Essex: A-OK Care Monitor firm looks for its next big break after being named The One

The A-OK Care Monitor device

The A-OK Care Monitor device - Credit: Archant

Essex businessman Ray Higgs has developed a unique device to offer peace of mind for elderly and vulnerable people living alone. His A-OK Care Monitor won a regional business competition last year and now he is looking for an investor to help him roll out the product in the UK and overseas. He spoke to Sheline Clarke about the journey so far and his hopes for the future.

Keeping a discreet eye on an elderly or vulnerable relative can be a tricky business, as Ray Higgs, discovered when his late father needed a little bit of extra care in his later years. Not wanting to intrude on his father’s privacy but needing a little more peace of mind that he was OK, Ray developed a non-intrusive monitoring system that fundamentally detects non-movement and compares findings with normal behavioural patterns. If there is cause for concern a text message is sent to family members and/or carers to suggest they check in to make sure everything is alright.

The technology involves a spin on the use of PIR detectors, which usually use passive infrared technology to detect motion. With the help of some clever software, A-OK uses these monitors to detect non-movement, which might indicate a fall or that someone is unconscious.

Once Ray and his software gurus had the basic prototype, they have been able to add in other features which can also detect extreme changes in temperature, power cuts and even offer a swipe-in facility for carers visiting your loved ones.

The start-up business, based in Great Dunmow in Essex, has supplied almost 100 units and the response has been overwhelming.

Ray takes up the story.

“To give you an example, I knew that my Dad got up around 7 every morning, so if there was no movement between say 7 and 8, and I could be alerted to that fact, then I could make a call and be sure he was OK.

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“With my background in security we had the idea of using PIR detectors that usually detect movement, and thought that if I could get them to detect non-movement then we were on to something.

“Dad wasn’t keen on having cameras in the house or wearing a “necklace” with an alarm button on it and, as he quite rightly pointed out, if he was unconscious he wouldn’t be able to push the button to raise the alarm anyway.

“So the solution had to take that into account and to be as unintrusive as possible.

“There are hundreds of millions of PIR detectors in the world; they are little white boxes with a red light and we are used to having them about, often in things like burglar alarms. The early prototype for the monitor was quite a big piece of electronics that would sit on the sideboard, but as we started to develop it the unit got smaller and smaller, and now it is a little white box that can be installed with one nail.”

Ray had had his eureka moment and was able to develop a system which was simple to use, effective and adaptable to individual circumstances. He had not only met his Dad’s needs but also his own in terms of peace of mind, and soon realised that other people would also see the genius of his idea.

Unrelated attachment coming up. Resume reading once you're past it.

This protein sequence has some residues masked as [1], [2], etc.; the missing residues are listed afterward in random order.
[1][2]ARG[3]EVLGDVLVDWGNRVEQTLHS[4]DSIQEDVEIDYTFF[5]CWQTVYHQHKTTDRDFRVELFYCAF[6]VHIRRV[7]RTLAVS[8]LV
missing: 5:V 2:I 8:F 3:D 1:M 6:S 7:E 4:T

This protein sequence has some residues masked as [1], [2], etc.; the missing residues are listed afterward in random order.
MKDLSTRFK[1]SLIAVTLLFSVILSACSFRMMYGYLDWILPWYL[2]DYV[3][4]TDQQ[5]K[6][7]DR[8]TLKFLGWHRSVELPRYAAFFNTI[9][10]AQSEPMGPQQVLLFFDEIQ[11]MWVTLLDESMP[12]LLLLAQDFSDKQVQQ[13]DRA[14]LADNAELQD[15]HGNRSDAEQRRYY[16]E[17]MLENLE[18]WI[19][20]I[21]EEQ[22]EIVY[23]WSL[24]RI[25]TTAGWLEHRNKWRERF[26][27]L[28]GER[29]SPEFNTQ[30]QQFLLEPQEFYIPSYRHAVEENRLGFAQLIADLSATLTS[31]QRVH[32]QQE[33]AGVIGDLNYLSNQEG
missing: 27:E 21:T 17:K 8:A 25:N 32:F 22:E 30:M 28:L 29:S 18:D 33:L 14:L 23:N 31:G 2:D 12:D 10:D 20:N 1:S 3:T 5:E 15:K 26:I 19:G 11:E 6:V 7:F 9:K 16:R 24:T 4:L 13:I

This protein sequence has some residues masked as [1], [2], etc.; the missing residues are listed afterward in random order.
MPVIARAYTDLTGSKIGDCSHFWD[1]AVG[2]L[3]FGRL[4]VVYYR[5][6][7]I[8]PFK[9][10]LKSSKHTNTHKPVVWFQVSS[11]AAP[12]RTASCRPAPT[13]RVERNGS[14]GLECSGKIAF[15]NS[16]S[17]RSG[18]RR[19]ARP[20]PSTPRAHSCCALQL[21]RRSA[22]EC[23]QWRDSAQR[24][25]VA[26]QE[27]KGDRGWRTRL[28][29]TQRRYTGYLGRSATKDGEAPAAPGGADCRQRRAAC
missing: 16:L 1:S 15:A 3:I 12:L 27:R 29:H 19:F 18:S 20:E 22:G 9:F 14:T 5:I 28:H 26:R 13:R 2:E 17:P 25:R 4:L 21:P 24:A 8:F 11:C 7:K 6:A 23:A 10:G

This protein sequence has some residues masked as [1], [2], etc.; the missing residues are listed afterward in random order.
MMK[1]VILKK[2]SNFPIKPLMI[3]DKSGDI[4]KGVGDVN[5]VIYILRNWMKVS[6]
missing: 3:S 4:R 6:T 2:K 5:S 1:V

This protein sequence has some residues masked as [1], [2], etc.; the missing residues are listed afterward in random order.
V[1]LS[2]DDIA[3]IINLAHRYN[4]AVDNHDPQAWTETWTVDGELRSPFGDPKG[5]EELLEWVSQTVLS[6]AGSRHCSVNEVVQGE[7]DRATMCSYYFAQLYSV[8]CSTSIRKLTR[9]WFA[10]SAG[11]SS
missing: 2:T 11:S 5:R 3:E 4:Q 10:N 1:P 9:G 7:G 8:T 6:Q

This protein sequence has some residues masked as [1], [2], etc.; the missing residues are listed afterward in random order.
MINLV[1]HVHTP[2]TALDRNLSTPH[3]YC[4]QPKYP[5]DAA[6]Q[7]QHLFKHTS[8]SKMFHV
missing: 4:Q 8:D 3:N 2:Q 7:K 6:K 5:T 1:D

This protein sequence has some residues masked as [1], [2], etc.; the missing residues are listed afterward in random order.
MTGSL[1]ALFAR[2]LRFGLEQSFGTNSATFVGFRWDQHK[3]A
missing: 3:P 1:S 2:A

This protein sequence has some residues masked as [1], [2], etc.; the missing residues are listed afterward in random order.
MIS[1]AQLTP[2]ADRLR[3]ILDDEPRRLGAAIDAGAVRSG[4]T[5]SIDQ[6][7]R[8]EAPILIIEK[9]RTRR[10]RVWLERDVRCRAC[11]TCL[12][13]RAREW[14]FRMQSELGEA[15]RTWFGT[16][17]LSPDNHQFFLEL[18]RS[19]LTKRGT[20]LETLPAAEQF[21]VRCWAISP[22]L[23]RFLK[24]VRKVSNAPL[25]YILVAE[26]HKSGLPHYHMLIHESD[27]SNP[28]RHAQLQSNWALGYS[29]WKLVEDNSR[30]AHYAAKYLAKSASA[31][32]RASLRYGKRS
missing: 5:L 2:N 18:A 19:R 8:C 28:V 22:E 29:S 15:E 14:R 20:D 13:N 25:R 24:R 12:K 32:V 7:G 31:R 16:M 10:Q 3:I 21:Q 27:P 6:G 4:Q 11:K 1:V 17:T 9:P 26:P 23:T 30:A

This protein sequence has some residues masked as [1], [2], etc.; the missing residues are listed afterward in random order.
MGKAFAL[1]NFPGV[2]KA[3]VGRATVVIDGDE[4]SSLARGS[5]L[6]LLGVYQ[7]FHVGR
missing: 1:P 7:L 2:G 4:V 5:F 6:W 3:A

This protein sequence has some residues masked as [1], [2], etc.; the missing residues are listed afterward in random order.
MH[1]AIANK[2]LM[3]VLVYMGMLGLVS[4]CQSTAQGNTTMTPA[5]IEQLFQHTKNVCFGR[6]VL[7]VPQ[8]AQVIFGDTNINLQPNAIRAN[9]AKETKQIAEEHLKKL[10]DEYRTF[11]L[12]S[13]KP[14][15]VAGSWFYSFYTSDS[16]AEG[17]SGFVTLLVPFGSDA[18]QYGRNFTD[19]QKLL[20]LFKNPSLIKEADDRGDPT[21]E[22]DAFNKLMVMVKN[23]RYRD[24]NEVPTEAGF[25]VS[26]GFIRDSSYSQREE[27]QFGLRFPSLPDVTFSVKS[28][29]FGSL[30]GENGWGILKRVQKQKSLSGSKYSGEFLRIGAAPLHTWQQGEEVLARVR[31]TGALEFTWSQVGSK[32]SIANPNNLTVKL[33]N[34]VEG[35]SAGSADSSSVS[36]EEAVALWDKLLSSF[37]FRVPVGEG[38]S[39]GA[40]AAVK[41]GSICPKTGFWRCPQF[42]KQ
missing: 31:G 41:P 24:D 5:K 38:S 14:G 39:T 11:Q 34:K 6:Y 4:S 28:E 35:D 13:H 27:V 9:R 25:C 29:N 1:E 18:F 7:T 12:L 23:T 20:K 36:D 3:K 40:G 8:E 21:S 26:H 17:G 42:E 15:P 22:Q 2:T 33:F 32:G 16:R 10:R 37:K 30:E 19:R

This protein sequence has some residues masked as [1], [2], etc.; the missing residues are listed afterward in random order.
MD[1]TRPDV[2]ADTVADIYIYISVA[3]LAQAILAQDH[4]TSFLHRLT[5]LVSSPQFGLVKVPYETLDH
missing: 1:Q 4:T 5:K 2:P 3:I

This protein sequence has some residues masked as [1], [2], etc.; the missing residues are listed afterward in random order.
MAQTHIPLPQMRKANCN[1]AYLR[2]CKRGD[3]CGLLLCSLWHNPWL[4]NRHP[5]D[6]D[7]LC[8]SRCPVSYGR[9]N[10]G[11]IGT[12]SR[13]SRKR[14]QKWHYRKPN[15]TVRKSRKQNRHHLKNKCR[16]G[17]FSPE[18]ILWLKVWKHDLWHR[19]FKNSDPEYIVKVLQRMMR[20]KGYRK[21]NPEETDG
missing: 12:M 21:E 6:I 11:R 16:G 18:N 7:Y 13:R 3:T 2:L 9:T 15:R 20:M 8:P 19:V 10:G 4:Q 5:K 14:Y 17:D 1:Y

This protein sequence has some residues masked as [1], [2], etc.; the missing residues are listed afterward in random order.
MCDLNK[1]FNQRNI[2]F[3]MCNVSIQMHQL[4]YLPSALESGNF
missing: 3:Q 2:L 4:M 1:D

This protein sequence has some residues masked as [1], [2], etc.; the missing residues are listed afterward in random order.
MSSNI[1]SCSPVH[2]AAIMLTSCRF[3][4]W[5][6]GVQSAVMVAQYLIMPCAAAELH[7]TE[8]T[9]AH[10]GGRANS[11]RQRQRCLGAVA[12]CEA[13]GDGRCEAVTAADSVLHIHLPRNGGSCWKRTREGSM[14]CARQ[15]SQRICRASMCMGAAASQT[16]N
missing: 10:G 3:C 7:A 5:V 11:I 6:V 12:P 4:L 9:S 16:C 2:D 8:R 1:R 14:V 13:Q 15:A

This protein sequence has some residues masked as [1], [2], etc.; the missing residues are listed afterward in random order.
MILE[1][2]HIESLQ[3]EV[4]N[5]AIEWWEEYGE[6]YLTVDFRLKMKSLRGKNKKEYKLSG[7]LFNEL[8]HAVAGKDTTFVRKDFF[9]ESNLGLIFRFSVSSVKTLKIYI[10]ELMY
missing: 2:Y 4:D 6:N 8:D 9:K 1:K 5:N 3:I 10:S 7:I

“When we made the first one it made me chuckle,” said Ray, “because it really worked and yet it was so simple, and now it has become a real passion of mine.

“Everyone I speak to knows someone who would benefit from having one of these. If, at any point, someone had said to me that this is a stupid idea then I would probably have given up and walked away. But no one thinks like that; everyone who has seen it thinks it is a brilliant idea and that really pushed us on.”

With such a great response to his idea, Ray had 100 units manufactured and now has just a handful left on the shelf.

As well as the domestic market, Ray also sees opportunities for facility providers such as care homes and is already offering his product overseas, using his existing contacts from his security company.

He believes good nursing homes will welcome the transparency of the care they are offering, while companies who provide carers for home visits will be able to use the A-OK to ensure staff are visiting when they should and staying the requisite amount of time. It also means that a care company could prioritise calls should there be any cause for concern from a monitor that a person hasn’t moved.

In the process of seeking a route to market, Ray came across The One competition which offered a prize package worth £40,000 in business support and advertising.

He was one of more than 30 entrants invited to pitch to The One judges, and was victorious, with the judges commenting on the combination of innovation and passion in the project.

Ray says his business is already benefiting from the prize package which has included advice on branding, launching a new website and compiling a strategic plan to help attract funding.

“We have leant a lot,” says Ray. “The accountants have advised us on the strategic plan which explains what the product is but also the potential it offers an investor. It is clear cut and answers all the questions; if I had put it together I would have written it from the heart about how passionate I am about the product but that is not necessarily what an investor needs to know. It has to be financially viable and tax advantageous.”

Ray believes a recent change in the law that incentivises investment in small local inventions will help his cause and is looking for £250,000 to help raise awareness of the product.

And while he is targeting local authorities here in the UK, interest overseas is already building.

With his contacts in the security business, Ray has already had interest from Germany, Italy and Holland, and further afield in Singapore and Asia.

It feels like Ray is on the brink of something big.